The Global Alliance for TB Drug Development plans to team up with a unit of Novartis AG to speed development of much-needed new drugs to treat tuberculosis.
Tuberculosis, the world's second-biggest killer, after AIDS, infects one-third of the world's population. It causes nine million new cases of active disease and kills two million people a year.
TB also acts in lethal synergy with HIV, the AIDS virus, doubly infecting many patients, weakening their immune systems and hastening death.
The alliance, a not-for-profit public-private partnership with offices in New York, Brussels and Cape Town, South Africa, is expected to announce today that it has signed a letter of intent with the Novartis Institute for Tropical Diseases to codevelop a new TB drug family.
The lead compound in the family, PA-824, will enter Phase I safety studies in healthy volunteers next year. Later the group hopes to launch studies of drug efficacy in Africa, Latin America or the Far East.
PA-824, licensed by the alliance from Chiron Corp., differs from existing treatments by killing both fast-growing and slow-growing strains of TB bacteria. In lab tests, it shows promise against TB strains that are resistant to multiple drugs. Such resistant strains are on the rise.
Paul Herrling, head of corporate research for Novartis and chairman of the Novartis Institute for Tropical Diseases, said that if successful, PA-824 could be ready for use in six years, but added that any other new drugs related to it could take 11 or 12 years to develop. "The drug discovery effort is really not a quickie," said Prof. Herrling. "It takes sustained efforts."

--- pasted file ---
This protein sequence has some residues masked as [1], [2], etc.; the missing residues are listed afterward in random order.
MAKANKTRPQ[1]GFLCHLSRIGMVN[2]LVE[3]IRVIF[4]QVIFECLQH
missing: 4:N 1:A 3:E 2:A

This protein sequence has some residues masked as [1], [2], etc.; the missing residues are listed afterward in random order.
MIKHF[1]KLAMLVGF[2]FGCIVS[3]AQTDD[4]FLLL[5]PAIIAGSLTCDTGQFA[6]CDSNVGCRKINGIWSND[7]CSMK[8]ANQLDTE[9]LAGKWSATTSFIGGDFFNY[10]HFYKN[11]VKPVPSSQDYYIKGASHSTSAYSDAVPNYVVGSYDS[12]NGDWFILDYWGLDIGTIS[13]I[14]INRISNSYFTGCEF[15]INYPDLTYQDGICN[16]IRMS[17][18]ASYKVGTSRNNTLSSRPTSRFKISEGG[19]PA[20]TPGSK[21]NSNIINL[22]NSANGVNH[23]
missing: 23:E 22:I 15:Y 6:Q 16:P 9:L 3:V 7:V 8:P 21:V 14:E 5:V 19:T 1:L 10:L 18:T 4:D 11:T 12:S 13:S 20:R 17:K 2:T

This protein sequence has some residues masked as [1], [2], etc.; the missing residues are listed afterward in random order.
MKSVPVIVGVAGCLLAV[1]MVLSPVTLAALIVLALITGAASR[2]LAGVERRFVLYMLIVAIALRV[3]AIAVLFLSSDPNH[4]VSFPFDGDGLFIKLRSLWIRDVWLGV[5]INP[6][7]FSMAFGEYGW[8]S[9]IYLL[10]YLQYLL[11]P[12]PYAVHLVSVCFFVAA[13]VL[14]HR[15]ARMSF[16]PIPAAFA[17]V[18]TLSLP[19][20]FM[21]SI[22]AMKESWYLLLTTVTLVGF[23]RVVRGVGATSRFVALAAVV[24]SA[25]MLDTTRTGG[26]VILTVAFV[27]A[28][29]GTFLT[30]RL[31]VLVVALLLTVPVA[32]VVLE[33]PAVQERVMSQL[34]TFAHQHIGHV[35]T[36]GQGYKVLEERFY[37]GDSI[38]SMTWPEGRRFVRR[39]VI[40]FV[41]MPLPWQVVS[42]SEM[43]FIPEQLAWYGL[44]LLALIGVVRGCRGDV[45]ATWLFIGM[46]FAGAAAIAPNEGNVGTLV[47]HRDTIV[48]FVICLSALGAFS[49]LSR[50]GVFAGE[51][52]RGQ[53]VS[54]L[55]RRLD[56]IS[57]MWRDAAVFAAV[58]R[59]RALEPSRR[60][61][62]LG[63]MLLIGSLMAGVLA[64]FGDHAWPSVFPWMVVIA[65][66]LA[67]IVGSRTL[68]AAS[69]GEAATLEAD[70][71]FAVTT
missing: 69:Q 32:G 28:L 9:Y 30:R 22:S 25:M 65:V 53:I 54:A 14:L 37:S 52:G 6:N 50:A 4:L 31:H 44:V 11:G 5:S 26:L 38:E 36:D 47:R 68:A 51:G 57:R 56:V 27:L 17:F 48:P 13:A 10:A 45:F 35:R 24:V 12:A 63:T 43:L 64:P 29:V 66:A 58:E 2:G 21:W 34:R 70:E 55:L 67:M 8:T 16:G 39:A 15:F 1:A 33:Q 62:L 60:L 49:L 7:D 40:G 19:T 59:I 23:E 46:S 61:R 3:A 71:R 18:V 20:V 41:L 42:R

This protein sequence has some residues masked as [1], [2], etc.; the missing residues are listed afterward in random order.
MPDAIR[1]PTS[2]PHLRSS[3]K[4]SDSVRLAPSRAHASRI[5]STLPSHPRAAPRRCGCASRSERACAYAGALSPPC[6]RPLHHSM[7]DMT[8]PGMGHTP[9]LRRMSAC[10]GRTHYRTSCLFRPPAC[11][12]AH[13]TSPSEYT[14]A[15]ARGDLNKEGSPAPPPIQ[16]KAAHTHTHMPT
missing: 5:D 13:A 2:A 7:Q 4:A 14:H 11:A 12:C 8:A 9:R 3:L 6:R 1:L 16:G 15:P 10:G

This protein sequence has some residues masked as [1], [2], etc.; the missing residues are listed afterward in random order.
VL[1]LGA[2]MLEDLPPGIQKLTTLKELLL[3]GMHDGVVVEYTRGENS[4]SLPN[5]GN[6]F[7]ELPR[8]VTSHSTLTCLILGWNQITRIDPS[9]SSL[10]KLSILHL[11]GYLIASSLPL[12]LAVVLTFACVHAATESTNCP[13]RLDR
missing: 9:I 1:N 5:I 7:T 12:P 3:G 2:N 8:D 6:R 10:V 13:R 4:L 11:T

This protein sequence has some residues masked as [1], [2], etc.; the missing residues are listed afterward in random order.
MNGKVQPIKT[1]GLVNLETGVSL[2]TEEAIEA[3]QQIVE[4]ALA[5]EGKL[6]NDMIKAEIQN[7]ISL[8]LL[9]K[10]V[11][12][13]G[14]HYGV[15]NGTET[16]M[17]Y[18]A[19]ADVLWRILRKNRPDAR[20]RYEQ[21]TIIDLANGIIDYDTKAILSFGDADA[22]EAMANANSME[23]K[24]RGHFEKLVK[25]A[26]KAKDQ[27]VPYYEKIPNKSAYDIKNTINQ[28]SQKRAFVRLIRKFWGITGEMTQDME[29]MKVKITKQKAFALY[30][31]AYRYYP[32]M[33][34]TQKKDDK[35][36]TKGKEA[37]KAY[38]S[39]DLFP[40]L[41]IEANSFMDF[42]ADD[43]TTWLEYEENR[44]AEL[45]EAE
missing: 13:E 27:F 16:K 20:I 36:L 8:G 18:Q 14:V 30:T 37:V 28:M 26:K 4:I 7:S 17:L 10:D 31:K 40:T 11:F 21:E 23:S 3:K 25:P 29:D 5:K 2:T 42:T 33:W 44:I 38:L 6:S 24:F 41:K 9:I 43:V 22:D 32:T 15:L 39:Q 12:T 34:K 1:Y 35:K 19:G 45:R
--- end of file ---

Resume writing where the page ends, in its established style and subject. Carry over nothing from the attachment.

Novartis has pledged to make treatments available without profit to poor patients in developing countries.
Many drugs in the TB tool kit are decades old, and treatment time is long. Curing simple TB takes six to nine months; for drug-resistant strains, it's one to two years.
Alliance President Maria Freire said that the team hopes to make one new compound a year in the PA-824 family, also known as nitroimidazopyrans.
"Promising compounds such as this need to be nurtured," said Peter Small, a tuberculosis expert with the Bill and Melinda Gates Foundation of Seattle, which helps fund the TB Alliance. "Drug resistance is emerging in every country against a disease that is killing someone every 15 seconds, and the new-drug pipeline is little more than a trickle."
Separately, on the eve of a world conference on lung health beginning Oct. 28 in Paris, the humanitarian organization Doctors Without Borders warned that TB is spiraling out of control in many parts of the world.